About 18 months ago, we published a graph showing that Unicode on the web had just exceeded all other encodings of text on the web. The growth since then has been even more dramatic.
Web pages can use a variety of different character encodings, like ASCII, Latin-1, or Windows 1252 or Unicode. Most encodings can only represent a few languages, but Unicode can represent thousands: from Arabic to Chinese to Zulu. We have long used Unicode as the internal format for all the text we search: any other encoding is first converted to Unicode for processing.
This graph is from Google internal data, based on our indexing of web pages, and thus may vary somewhat from what other search engines find. However, the trends are pretty clear, and the continued rise in use of Unicode makes it even easier to do the processing for the many languages that we cover.
Searching for "nancials"?
Unicode is growing both in usage and in character coverage. We recently upgraded to the latest version of Unicode, version 5.2 (via ICU and CLDR). This adds over 6,600 new characters: some of mostly academic interest, such as Egyptian Hieroglyphs, but many others for living languages.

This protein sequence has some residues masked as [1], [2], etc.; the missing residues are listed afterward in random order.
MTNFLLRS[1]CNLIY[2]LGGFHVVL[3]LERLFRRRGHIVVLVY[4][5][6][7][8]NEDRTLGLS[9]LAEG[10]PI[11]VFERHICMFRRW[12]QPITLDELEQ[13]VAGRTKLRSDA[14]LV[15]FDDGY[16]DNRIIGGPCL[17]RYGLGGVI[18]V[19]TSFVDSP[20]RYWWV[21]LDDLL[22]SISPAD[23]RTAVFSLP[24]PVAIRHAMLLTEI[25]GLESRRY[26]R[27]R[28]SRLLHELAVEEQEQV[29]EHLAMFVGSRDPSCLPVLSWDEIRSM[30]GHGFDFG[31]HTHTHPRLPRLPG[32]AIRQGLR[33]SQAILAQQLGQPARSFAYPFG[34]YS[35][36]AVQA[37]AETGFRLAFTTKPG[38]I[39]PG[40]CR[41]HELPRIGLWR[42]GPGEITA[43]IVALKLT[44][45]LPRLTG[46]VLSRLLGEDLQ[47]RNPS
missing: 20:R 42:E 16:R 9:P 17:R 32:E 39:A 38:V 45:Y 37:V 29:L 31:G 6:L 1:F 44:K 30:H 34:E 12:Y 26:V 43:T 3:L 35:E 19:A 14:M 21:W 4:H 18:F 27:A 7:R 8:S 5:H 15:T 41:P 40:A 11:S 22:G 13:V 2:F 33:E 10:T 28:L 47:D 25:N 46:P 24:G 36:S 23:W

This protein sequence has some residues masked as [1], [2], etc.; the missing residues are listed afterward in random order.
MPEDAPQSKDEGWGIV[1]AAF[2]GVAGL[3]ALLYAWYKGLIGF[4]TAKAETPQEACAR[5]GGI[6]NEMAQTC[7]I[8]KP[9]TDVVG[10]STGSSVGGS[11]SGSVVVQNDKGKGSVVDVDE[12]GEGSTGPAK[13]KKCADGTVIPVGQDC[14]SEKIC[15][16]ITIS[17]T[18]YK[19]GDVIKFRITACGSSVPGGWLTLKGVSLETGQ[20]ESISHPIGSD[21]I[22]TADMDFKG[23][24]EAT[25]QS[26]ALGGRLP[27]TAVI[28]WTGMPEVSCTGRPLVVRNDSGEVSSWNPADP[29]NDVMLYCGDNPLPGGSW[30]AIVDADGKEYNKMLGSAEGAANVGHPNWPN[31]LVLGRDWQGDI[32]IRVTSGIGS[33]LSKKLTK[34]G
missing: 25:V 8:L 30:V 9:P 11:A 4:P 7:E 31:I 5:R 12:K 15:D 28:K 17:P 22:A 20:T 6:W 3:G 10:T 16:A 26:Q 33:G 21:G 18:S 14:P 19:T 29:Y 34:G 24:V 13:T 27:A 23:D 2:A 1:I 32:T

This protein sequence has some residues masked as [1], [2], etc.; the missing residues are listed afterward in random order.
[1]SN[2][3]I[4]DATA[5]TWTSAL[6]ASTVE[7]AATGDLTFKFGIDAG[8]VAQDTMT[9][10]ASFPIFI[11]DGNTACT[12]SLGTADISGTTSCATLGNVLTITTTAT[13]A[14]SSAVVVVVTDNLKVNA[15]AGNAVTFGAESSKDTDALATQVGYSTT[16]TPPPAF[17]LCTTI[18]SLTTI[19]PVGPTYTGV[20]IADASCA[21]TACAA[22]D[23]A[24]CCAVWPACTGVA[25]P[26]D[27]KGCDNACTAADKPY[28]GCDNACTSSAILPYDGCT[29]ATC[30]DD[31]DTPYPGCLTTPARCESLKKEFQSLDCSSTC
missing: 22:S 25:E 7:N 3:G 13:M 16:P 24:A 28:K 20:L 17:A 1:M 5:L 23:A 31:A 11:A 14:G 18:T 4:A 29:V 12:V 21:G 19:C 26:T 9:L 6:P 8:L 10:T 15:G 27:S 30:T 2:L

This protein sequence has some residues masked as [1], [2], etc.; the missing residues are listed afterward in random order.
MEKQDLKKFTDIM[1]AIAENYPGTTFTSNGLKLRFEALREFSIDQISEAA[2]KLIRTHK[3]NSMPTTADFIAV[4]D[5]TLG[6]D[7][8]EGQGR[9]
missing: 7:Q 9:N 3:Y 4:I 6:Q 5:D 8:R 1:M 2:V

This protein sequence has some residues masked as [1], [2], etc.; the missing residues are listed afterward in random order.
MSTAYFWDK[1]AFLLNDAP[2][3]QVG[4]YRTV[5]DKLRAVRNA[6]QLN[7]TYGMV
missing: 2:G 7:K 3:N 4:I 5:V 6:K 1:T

We're constantly improving our handling of existing characters. For example, the characters "fi" can either be represented as two characters ("f" and "i"), or a special display form "ﬁ". A Google search for [financials] or [office] used to not see these as equivalent — to the software they would just look like *nancials and of*ce. There are thousands of characters like this, and they occur in surprisingly many pages on the web, especially generated PDF documents.
But no longer — after extensive testing, we just recently turned on support for these and thousands of other characters; your searches will now also find these documents. Further steps in our mission to organize the world's information and make it universally accessible and useful.
And we're angling for a party when Unicode hits 50%!